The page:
Acceptability and applicability of cue exposure therapy as a relapse prevention intervention for individuals who have substance misuse and mental health problems
Manley, David S.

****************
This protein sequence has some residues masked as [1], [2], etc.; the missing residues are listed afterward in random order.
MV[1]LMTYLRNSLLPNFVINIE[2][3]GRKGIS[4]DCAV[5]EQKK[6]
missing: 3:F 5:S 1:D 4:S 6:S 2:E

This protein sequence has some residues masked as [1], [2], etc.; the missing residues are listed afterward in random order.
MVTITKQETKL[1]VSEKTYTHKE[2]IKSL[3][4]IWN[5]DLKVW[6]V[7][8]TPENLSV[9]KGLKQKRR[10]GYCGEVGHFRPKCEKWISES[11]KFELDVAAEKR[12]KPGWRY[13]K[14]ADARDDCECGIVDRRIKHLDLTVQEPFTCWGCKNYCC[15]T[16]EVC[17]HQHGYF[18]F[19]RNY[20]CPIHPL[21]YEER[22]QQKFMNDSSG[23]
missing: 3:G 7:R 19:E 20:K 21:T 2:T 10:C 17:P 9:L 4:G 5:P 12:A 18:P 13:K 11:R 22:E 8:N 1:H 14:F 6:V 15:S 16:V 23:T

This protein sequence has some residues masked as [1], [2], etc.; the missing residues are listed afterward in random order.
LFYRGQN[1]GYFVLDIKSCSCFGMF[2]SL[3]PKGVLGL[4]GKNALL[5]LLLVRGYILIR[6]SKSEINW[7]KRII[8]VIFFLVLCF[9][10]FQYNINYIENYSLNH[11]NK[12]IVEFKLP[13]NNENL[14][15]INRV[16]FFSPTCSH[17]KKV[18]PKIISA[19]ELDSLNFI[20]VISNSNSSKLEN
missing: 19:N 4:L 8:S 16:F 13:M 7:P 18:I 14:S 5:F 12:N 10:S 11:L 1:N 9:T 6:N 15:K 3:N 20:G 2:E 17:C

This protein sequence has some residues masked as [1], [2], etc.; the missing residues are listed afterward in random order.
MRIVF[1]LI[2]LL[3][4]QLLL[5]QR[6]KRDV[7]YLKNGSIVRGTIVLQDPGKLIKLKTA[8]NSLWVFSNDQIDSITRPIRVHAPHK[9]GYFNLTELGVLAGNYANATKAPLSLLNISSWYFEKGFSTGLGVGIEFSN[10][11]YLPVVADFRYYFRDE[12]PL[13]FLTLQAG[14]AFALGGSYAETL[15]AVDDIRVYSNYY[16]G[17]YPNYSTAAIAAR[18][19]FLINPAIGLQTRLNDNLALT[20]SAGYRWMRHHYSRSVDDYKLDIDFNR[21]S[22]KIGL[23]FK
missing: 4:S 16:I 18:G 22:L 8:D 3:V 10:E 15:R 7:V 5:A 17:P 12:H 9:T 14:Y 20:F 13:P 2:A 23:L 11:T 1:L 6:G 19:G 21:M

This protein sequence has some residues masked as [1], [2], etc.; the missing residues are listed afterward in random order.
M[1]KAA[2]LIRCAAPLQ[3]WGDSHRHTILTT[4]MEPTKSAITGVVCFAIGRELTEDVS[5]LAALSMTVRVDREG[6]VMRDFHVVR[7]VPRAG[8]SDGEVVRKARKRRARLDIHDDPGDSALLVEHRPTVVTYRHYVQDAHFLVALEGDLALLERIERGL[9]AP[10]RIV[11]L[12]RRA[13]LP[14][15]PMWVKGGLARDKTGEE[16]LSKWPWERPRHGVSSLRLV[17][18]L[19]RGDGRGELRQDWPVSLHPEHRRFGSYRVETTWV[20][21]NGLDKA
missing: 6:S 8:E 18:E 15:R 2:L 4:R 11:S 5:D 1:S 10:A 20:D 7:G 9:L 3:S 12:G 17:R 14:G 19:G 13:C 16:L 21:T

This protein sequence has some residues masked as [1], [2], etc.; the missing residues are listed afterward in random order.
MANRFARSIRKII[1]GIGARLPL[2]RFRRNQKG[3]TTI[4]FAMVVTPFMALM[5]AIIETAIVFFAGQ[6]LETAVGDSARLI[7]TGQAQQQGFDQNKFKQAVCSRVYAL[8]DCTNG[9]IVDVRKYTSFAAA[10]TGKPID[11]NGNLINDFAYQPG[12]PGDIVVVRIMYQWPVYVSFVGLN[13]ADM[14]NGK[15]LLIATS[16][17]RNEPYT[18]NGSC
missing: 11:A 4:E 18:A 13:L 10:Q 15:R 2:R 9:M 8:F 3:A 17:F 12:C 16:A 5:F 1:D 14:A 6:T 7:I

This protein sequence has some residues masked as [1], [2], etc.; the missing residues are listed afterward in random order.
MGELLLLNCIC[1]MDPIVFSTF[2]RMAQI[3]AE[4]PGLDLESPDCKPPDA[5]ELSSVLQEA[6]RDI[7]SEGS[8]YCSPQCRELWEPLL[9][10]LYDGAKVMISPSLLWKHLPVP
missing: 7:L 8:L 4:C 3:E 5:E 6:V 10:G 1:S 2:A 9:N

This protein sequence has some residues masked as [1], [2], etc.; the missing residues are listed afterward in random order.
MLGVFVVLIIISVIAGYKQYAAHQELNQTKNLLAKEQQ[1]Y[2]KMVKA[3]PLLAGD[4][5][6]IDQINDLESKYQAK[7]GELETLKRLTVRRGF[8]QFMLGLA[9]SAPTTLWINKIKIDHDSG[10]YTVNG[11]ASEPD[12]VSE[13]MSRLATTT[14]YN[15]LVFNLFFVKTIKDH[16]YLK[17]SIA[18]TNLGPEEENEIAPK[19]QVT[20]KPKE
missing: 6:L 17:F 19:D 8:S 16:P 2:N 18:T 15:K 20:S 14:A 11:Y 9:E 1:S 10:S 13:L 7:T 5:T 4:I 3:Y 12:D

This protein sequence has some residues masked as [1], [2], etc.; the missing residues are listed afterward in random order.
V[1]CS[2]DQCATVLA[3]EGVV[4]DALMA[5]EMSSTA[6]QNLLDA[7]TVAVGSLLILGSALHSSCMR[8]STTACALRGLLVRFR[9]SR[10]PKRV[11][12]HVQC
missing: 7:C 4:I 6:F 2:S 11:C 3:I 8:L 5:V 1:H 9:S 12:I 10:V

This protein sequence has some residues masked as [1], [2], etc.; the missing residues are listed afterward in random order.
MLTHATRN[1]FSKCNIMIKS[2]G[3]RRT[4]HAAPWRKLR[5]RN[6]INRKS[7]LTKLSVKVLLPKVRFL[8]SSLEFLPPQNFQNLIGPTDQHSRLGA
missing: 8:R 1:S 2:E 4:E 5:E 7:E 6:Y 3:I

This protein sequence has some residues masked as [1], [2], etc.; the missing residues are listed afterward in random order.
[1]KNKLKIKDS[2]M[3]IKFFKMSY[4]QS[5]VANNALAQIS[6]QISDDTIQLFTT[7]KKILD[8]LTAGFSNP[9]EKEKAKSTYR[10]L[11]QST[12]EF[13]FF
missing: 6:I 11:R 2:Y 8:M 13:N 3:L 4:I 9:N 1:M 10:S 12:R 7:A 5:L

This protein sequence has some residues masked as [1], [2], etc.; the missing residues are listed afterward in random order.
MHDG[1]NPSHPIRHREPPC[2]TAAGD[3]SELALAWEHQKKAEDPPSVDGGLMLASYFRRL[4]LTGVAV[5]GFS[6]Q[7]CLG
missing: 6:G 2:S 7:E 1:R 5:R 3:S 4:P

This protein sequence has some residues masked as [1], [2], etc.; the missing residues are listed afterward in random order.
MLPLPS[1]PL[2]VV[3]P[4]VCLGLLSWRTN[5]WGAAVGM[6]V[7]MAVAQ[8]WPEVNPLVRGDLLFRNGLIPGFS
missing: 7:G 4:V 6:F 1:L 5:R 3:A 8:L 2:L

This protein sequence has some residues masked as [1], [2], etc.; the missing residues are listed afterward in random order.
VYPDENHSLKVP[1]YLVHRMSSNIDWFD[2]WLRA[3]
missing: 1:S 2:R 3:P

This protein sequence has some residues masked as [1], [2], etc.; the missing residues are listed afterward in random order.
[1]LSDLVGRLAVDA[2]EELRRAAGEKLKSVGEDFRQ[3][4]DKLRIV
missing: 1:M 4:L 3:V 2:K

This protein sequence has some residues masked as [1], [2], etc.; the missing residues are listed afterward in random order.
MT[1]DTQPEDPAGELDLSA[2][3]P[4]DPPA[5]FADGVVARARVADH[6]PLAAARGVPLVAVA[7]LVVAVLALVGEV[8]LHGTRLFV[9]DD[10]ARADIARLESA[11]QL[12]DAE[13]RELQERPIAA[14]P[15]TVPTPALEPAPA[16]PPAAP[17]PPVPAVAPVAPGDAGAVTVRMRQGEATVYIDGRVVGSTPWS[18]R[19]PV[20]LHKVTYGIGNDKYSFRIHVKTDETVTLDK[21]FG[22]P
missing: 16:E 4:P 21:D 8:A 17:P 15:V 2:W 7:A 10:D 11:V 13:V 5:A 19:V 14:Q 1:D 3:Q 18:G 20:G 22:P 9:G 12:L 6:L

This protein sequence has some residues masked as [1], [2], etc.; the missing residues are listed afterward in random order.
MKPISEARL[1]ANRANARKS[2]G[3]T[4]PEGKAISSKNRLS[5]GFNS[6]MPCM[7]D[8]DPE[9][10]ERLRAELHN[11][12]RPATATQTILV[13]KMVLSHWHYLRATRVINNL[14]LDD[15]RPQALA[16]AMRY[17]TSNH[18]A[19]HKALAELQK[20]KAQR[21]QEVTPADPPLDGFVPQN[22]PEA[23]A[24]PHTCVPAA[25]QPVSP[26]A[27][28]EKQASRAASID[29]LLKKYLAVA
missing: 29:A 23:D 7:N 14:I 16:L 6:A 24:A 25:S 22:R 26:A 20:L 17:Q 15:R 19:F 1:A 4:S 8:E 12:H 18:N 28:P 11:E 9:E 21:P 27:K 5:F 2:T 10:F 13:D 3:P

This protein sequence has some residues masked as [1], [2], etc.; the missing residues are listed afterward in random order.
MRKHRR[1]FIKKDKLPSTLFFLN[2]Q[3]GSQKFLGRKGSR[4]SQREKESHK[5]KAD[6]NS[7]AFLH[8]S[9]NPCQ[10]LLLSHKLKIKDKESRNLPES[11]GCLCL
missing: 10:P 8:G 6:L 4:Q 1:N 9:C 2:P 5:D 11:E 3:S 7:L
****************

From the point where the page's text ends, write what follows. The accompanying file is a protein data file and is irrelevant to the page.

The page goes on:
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Background: Cue Exposure Therapy (CET) is regarded as a valuable intervention, helping individuals with substance misuse problems recognise cues and triggers to relapse and begin to reduce cravings. Guidelines suggest substance misuse skills should be adapted by mental health professionals working with clients with mental health and substance misuse problems (dual diagnosis). Aims: This study aimed to assess the acceptability of training in CET, its applicability in dual diagnosis work and the effect the training had on professional's confidence in delivering services. In addition, to explore how skills were adapted to meet the needs of individuals with a dual diagnosis. Method: CET training was given to psychiatric professionals working with dual diagnosis clients. The cross-sectional research comprised two stages: pre- and post-training confidence self-scores and a post-training questionnaire; and confidence self-scores and semi-structured interviews with a randomised sub-section of the original population, 30 days post-training. Results: The results demonstrate CET is acceptable to psychiatric personnel and training raised confidence significantly. Individuals interviewed at follow-up had used CET techniques and were unanimous in the opinion that supervision was essential to be able to develop and implement new skills. (PsycINFO Database Record (c) 2016 APA, all rights reserved)(journal abstract)